In an episode of What God is Not, Fr. Michael talked about how one reacts to things that are awesome (in the truest sense of it evoking a deep sense of awe). He said that one time when he was overlooking a valley in Joshua Tree National Park, he realized that something so beautiful demands some sort of reaction. It seems impossible to just say, “Oh nice,” and then move on.

He goes on to talk about how his reaction, due to his faith and family upbringing, is to say, “Thank you,” because the awesomeness of nature’s beauty is a gift from God. This stood out to me because that is exactly how I react when I see a sunrise, sunset, stars, or any amazing view; I whisper, “thank You,” to God.

Florida 2017

His question and my question for all of you (whether you are religious or not) is: How do you react to things that are awesomely beautiful? Do you say something? Are you physically or emotionally moved in one way or another? Do you relish the moment in silence?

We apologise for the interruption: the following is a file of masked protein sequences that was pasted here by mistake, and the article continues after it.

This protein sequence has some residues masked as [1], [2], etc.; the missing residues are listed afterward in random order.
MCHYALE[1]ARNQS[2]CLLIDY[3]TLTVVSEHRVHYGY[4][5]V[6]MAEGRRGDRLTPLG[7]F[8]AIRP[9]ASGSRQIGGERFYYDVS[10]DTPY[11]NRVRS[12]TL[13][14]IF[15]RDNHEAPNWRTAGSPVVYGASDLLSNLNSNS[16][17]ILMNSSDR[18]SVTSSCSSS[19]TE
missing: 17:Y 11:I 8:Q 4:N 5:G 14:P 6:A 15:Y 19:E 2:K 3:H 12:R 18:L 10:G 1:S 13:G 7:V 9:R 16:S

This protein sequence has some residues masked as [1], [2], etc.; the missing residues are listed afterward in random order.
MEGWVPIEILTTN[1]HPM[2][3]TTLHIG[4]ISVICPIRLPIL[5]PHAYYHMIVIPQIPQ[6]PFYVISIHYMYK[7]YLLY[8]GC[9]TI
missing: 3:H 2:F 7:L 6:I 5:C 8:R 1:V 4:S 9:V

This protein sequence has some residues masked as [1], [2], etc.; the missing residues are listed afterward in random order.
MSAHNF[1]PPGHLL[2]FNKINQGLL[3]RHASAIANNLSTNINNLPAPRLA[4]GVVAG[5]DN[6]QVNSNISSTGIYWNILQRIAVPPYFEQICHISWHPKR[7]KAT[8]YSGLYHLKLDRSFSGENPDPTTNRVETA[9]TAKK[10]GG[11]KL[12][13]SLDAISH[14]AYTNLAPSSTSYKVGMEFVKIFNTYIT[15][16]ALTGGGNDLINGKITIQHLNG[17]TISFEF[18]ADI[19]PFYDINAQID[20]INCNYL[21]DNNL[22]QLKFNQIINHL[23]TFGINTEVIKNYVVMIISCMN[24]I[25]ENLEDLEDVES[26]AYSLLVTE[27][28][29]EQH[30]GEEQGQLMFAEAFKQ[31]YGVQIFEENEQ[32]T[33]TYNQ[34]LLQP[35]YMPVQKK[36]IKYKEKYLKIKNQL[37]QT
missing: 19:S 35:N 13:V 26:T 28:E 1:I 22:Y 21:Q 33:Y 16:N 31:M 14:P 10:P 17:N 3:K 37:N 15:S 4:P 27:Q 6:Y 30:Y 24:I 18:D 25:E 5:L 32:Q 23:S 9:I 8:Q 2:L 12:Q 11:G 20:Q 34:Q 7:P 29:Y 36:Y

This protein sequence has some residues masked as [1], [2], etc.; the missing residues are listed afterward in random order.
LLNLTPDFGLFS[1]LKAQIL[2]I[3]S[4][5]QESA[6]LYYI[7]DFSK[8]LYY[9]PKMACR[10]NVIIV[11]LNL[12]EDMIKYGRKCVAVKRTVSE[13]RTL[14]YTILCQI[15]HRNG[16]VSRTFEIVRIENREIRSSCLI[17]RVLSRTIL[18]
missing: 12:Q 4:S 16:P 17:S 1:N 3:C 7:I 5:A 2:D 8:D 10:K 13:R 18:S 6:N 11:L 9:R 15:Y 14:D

No one reaction is better than another; I would just love to hear what other people say!

eat.

I felt like a bottomless pit yesterday, so I ate many different snacks, including these Jif Power Ups (pb chocolate chip creamy clusters) that I found randomly in our pantry. And they were GOOD. I never know what to expect with odd snacks like those, but they were perfectly sweet and there was a niiiiice dollop of peanut butter in the middle of each granola cluster. Mmm mm mm.

move.

Rest day yesterday! I walked a bit and stretched at night. My appetite was like that of a growing boy though, so that’s how I ate.

groove.

I got tested for COVID antibodies because there were free tests nearby, so I thought it would be beneficial just to see if I’ve ever been exposed. The poor nurses had quite the trip trying to find my brachial artery, so they stuck me twice in my right arm and once in my left.

I was negative for the antibodies. ¯\_(ツ)_/¯ Results were supposed to come back within 7 days, but I was surprised to be texted about the results at 9pm!

Happy Friday!

So tell me:

How do you react to beautiful things?

What is your favorite processed snack as of late?

Have you ever gotten tested for COVID antibodies?

Virtual Breakfast Date

Never in Daily Moves and Grooves history has a virtual breakfast date been so apropos! I hope you and yours are still holding up well.

I forgot to take a photo of my breakfast, but it wasn’t that exciting anyway (Greek yogurt with banana, cinnamon, chia seeds, and pb + a side of almonds and pistachios). Here’s a prettier breakfast from the past!